Snow Cover Distribution
  • Open Environments
    • Relative accumulation on various landscapes in an open grassland environment
      • Normalized to snow accumulation on level plains under fallow
blowing snow1
Blowing Snow
  • Two major hydrological influences of wind transport of snow:

Redistribution of Snow Water Equivalent

Loss of Water by Sublimation

blowing snow2
Blowing Snow
  • Four Factors

1. Shear Velocity

2. Threshold Wind Speed

3. Types of Transport

4. Transport Rates

blowing snow3
Blowing Snow
  • Shear Velocity
    • Movement of snow particles occurs when the drag force exerted on the snow surface by the wind exceeds the surface shear strength.
    • The total atmospheric shear stress, J, is equal to pau*2, where pa is the air density and u* is the friction (shear) velocity.
blowing snow4
Blowing Snow
  • Shear Velocity - Wind
    • The friction velocity u* is usually calculated from wind profiles, but can be estimated from a single 10-m wind speed (u10):

u10 = 5 m/s

Antarctic Ice Sheet

u* =u10/26.5

u* = 0.19

Snow-covered Lake

u* =u10 1.18/41.7

u* = 0.16


Fallow Field

u* =u10 1.30/44.2

u* = 0.18

blowing snow5
Blowing Snow
  • Threshold Shear Velocity - Snow
    • u*t is the friction velocity at which snow transport begins
      • depends on snow characteristics

Older, wind-hardened,

dense or wet-snow:

u*t = 0.25 - 1.0 m/s

Fresh, loose, dry snow,

and during snowfall:

u*t = 0.07 - 0.25 m/s

blowing snow6
Blowing Snow
  • Three Types of Transport







< 1 cm

<< 5 m/s



1 cm - 10 cm

5 - 10 m/s




1 m - 100 m

> 10 m/s

blowing snow7
Blowing Snow
  • Transport Rates
    • Approximately proportional to u103
      • Double the wind speed, ~8 times the transport rate
      • 4 times the wind speed, ~64 times the transport rate
    • Depends on snow surface conditions, availability of erodible snow, wind characteristics.
blowing snow8
Blowing Snow
  • Sublimation Losses
    • Snow particles are more exposed to atmosphere during wind transport
    • Sublimation losses can be very high as a result
      • depends on transport rate, transport distance, temperature, humidity, wind speed, and solar radiation
blowing snow9
Blowing Snow
  • Sublimation Losses

Mean Annual Blowing Snow Sublimation

CANADA, 1970-1976

Loss in mm SWE over 1 km









blowing snow10
Blowing Snow
  • Effect on Snow Characteristics
    • Mechanical fragmentation and sublimation losses result in small, rounded particles
    • Windblown snow deposits are inherently more dense

Snow crystal

collected during

snowfall under

calm winds

Windblown snow

particle collected

during transport

2 mm

snow pack characteristics1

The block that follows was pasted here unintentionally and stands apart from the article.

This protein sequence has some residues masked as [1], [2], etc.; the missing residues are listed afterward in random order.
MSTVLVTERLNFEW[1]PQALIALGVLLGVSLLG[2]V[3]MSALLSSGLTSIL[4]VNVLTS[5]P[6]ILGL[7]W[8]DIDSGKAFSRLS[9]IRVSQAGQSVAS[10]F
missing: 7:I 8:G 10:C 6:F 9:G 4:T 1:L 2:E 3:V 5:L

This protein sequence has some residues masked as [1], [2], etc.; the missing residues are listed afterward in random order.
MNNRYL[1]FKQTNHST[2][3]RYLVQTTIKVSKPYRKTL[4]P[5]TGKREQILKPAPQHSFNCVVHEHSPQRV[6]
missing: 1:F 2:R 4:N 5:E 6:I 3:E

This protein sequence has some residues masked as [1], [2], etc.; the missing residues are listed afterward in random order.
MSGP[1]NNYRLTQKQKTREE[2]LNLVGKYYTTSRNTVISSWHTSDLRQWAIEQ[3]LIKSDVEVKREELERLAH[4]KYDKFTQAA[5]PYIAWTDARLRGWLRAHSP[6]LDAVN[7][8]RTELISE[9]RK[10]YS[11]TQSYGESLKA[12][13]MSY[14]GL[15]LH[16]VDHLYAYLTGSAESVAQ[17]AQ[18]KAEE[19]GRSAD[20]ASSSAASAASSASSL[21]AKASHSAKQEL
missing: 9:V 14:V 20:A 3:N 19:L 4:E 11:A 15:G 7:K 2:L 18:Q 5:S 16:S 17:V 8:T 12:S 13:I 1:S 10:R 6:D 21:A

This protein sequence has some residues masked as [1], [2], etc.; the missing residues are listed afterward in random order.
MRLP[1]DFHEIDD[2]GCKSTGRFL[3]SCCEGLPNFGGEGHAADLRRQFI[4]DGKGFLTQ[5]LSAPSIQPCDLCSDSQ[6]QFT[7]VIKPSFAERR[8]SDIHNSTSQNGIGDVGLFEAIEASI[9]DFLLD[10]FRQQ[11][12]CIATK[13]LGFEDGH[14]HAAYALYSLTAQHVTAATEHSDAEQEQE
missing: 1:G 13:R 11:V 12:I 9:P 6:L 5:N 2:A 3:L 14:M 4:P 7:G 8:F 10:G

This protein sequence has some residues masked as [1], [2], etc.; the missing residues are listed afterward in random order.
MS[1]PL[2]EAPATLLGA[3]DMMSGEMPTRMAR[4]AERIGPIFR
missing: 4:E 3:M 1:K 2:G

Snow Pack Characteristics
  • What is a Snow Pack?
    • Porous Medium
      • ice + air (+ liquid water)
    • Generally composed of layers of different types of snow
      • more or less homogeneous within one layer
    • Ice is in form of crystals and grains that are usually bonded together
      • forms a texture with some degree of strength
snow pack characteristics2
Snow Pack Characteristics
  • Primary physical characteristics of deposited snow



Water Equivalent


Grain Shape



Grain Size


Liquid Water Content


snow pack characteristics3
Snow Pack Characteristics
  • Snow Water Equivalent (SWE)
    • The height of water if a snow cover is completely melted, on a corresponding horizontal surface area.
      • Snow Depth x (Snow Density/Water Density)
density of snow cover
Density of Snow Cover

Snow Depth for

One Inch Water

Snow Type

Density (kg/m3)

Wild Snow

10 to 30

98” to 33”

Ordinary new snow immediately

after falling in still air

50 to 65

20” to 15”

Settling Snow

70 to 90

14” to 11”

Average wind-toughened snow





Hard wind slab

New firn snow

400 to 550

2.5” to 1.8”

Advanced firn snow

550 to 650

1.8” to 1.5”

Thawing firn snow

600 to 700

1.6” to 1.4”

snow pack characteristics4
Snow Pack Characteristics
  • Grain Shape
    • The “Smoking Gun”
    • One of the most tell-tale characteristics that allows inference of snow pack evolution
    • Morphological classification of snow grains
      • several have been developed
snow pack characteristics5
Snow Pack Characteristics
  • General Attributes of Grain Shape
    • Appearance:
      • solid, hollow, broken, abraded, partly melted, rounded, angular
    • Surface:
      • rounded facets, stepped or striated, rimed
    • Interconnections:
      • bonded, unbonded, bond size, clustered, number of bonds per grain, oriented texture, arranged in columns
snow grain shapes
Snow Grain Shapes

Rime on Plate Crystal

Early Rounding

Faceted Growth

Early Sintering (Bonding)

Wind-Blown Grains

Melt-Freeze with

No Liquid Water

Melt-Freeze with

Liquid Water

Faceted Layer Growth

Hollow, Faceted Grain

(Depth Hoar)

snow pack characteristics6
Snow Pack Characteristics